The lingering neglect of local governance – 17 Mar 2023

A constitutional amendment is needed for ensuring effective local governance

The political situation in Pakistan has become extremely chaotic. The drama unfolding in Zaman Park over the past few days is part of a broader anti-establishment push which shows no signs of abating till the next bout of general elections. The dissolution of the Khyber-Pakhtunkhwa and Punjab provincial assemblies, the contention surrounding the President’s unanimous decision to hold fresh elections in these provinces, are also major challenges preoccupying which have significant implications for the political future of the country. However, there is another lingering governance problem that has not gotten the attention it deserves, which is the need for implementing effective local governance.

The adoption of the 18th Amendment to the Constitution was considered a landmark achievement for democracy in Pakistan as it devolved power from the Centre to the provinces. This amendment had also recommended that the provinces must further devolve power down to local governments. However, this vital next step of devolution has yet to be adequately addressed.

Prior to the passage of the 18th Amendment, it was the country’s military rulers who would give some power to local governments in the bid to legitimise their own rule at the Centre. In 2010, mainstream political parties finally managed to set aside their differences to take undue power away from the Centre and pass it on to the provincial level, but then these same politicians remain reluctant to devolve power further to the grassroots level.

Till date, there has been little agreement and consistency in terms of how, when and which powers should be devolved to different tiers of local governments.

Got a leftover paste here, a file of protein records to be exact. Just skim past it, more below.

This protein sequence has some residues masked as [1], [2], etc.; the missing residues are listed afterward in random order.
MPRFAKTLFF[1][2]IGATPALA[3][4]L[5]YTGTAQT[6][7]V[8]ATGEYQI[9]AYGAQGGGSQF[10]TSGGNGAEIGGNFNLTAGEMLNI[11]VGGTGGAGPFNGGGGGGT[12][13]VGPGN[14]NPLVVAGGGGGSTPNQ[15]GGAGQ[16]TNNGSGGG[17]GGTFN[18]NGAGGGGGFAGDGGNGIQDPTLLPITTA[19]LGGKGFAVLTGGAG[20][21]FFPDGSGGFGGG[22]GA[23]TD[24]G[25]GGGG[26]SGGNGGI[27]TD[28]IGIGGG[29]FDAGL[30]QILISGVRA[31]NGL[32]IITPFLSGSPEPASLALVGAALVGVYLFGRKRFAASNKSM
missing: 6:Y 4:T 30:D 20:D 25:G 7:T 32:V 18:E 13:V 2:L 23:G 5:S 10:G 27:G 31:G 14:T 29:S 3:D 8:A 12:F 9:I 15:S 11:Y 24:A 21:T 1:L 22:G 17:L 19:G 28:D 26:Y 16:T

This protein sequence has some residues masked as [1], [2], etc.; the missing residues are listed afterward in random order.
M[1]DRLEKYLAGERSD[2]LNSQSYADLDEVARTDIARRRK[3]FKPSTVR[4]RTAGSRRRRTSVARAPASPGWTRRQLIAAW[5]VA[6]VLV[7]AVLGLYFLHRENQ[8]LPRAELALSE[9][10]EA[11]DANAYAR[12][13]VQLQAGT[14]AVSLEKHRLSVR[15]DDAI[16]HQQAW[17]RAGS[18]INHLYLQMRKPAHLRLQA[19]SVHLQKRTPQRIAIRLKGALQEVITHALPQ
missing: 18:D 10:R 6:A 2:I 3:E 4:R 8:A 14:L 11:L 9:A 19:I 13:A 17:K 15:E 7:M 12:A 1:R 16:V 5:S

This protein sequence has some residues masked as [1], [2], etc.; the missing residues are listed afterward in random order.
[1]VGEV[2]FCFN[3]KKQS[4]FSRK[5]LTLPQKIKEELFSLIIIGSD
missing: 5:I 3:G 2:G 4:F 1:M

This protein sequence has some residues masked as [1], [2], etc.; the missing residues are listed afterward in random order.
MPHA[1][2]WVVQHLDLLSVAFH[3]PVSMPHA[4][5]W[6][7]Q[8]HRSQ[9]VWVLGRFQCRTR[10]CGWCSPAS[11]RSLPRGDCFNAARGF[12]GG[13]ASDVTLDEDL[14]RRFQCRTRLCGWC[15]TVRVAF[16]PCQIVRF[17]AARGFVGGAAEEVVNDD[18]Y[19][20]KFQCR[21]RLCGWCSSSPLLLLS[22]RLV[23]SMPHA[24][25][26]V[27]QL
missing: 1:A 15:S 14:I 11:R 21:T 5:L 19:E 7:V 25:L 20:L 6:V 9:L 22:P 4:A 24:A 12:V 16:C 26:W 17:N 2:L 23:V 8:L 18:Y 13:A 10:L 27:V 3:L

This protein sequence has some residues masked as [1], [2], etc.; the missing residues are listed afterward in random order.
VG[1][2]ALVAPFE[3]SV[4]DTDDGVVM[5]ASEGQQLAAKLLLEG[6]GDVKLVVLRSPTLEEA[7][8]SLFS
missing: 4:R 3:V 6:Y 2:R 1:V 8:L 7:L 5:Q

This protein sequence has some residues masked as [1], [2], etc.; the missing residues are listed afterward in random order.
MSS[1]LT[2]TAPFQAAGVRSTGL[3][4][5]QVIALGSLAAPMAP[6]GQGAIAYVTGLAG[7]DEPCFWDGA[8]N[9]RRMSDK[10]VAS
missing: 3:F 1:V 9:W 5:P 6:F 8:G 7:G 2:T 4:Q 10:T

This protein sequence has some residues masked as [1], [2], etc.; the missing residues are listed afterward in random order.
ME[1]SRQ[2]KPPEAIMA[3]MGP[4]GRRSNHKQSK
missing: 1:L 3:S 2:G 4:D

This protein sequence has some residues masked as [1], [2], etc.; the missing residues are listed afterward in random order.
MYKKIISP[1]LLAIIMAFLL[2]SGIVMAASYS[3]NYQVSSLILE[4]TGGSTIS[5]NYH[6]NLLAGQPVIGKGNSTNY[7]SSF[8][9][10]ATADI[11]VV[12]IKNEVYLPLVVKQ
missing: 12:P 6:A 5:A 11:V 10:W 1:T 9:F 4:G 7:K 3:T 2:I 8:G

The Election Commission of Pakistan has made several attempts to hold regular local government elections, but these efforts keep being sabotaged. Even the judiciary’s attempts to compel the provinces to formulate local governments and give them needed financial and political autonomy have met with limited success.

After the two local government elections held during Gen Musharraf’s tenure, no further elections at the district level and below were held again till 2015. All provinces have experienced delays in organising the next election cycle as well. In K-P, the tenure of local governments expired in 2019, but new elections were not completed for another two and a half years. In Sindh, the first phase of local government elections was delayed by two years, and their second phase just took place in January this year. In Punjab, the term of local governments was truncated in 2019 but then restored by the courts, and its term then ended over a year ago. However, the next round of local government elections is now supposed to take place in April 2023. In Balochistan, the first phase of local government elections was delayed by a year and a half and elections in the remaining districts were held six months later. Elections in Quetta, scheduled in August 2022, were suspended by the Balochistan High Court in June 2022.

It is ironic how all provincial laws on local governments aim to subvert the process of devolving effective administrative and financial powers. Provincial local governance laws include fail-safe provisions for suspension or dismissal of local governments.

Civil society entitles like PILDAT have rightly pointed to the need for a constitutional amendment to define the scope and tenure of local governance. Without constitutional backing, the system of local governments will remain vulnerable to the whims and fancies of successive provincial governments.

The resistance shown by Pakistan’s leading political parties towards establishing administratively and financially independent local governments is preventing our top-down governance structures from becoming more accessible and responsive. Ordinary citizens across the country would have a much easier time accessing their representatives at the union council, tehsil and district level rather than the handful of provincial and national assembly members with much larger constituencies.

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